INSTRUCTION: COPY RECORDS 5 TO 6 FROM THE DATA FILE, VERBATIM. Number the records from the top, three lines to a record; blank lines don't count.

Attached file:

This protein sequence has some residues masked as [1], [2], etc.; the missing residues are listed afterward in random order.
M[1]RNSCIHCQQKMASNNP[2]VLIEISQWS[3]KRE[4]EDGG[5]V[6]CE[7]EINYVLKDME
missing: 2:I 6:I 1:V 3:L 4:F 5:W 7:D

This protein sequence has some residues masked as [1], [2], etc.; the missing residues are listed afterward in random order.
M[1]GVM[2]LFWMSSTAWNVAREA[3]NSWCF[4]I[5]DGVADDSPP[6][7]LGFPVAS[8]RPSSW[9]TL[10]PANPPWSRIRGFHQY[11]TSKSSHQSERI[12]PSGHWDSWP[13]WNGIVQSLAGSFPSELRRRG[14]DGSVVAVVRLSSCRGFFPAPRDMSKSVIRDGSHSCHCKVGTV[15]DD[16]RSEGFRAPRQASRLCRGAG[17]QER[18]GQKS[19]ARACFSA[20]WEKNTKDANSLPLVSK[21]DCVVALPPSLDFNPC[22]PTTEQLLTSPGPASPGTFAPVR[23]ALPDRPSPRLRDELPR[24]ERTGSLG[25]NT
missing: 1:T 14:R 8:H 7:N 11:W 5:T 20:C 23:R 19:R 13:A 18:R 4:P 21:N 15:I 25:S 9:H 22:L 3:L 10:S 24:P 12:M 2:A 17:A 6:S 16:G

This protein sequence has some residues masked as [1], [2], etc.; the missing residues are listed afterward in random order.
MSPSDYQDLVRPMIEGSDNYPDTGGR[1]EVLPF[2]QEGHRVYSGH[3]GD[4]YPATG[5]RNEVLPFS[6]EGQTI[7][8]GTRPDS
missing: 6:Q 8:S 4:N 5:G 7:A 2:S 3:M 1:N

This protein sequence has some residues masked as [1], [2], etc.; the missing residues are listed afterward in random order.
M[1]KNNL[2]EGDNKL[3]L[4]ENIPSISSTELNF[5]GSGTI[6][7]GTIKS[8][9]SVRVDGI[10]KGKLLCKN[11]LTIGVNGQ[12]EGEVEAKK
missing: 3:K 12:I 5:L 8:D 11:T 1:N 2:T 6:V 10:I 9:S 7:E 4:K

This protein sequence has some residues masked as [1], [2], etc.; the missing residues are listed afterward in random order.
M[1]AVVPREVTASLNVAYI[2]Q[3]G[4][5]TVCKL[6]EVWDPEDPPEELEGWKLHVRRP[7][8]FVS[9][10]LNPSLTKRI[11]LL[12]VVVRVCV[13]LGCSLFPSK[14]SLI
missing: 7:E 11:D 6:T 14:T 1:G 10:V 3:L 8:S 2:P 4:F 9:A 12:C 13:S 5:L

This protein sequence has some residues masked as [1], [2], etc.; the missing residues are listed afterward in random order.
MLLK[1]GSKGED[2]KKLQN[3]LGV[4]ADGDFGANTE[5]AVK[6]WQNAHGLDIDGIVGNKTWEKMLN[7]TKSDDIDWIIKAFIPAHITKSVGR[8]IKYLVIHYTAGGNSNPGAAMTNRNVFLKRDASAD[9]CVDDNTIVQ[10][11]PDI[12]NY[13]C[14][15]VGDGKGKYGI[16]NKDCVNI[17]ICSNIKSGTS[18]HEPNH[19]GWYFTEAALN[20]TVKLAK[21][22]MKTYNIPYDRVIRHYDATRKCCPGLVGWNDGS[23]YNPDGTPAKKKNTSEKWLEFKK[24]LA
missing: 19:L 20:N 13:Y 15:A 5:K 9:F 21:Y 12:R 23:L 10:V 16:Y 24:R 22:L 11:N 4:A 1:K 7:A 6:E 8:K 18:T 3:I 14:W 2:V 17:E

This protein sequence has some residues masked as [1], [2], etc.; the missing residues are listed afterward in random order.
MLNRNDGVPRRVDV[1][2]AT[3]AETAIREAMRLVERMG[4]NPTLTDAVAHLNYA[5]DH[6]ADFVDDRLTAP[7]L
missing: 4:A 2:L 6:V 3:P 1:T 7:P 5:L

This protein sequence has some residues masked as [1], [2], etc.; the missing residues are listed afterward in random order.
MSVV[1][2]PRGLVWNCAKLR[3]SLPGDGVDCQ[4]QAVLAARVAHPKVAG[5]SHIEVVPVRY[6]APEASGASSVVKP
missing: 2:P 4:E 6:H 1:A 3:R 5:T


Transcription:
This protein sequence has some residues masked as [1], [2], etc.; the missing residues are listed afterward in random order.
M[1]AVVPREVTASLNVAYI[2]Q[3]G[4][5]TVCKL[6]EVWDPEDPPEELEGWKLHVRRP[7][8]FVS[9][10]LNPSLTKRI[11]LL[12]VVVRVCV[13]LGCSLFPSK[14]SLI
missing: 7:E 11:D 6:T 14:T 1:G 10:V 3:L 8:S 2:P 4:F 9:A 12:C 13:S 5:L

This protein sequence has some residues masked as [1], [2], etc.; the missing residues are listed afterward in random order.
MLLK[1]GSKGED[2]KKLQN[3]LGV[4]ADGDFGANTE[5]AVK[6]WQNAHGLDIDGIVGNKTWEKMLN[7]TKSDDIDWIIKAFIPAHITKSVGR[8]IKYLVIHYTAGGNSNPGAAMTNRNVFLKRDASAD[9]CVDDNTIVQ[10][11]PDI[12]NY[13]C[14][15]VGDGKGKYGI[16]NKDCVNI[17]ICSNIKSGTS[18]HEPNH[19]GWYFTEAALN[20]TVKLAK[21][22]MKTYNIPYDRVIRHYDATRKCCPGLVGWNDGS[23]YNPDGTPAKKKNTSEKWLEFKK[24]LA
missing: 19:L 20:N 13:Y 15:A 5:K 9:F 21:Y 12:R 23:L 10:V 16:Y 24:R 22:L 11:N 4:A 1:K 7:A 6:E 8:K 18:T 3:I 14:W 2:V 17:E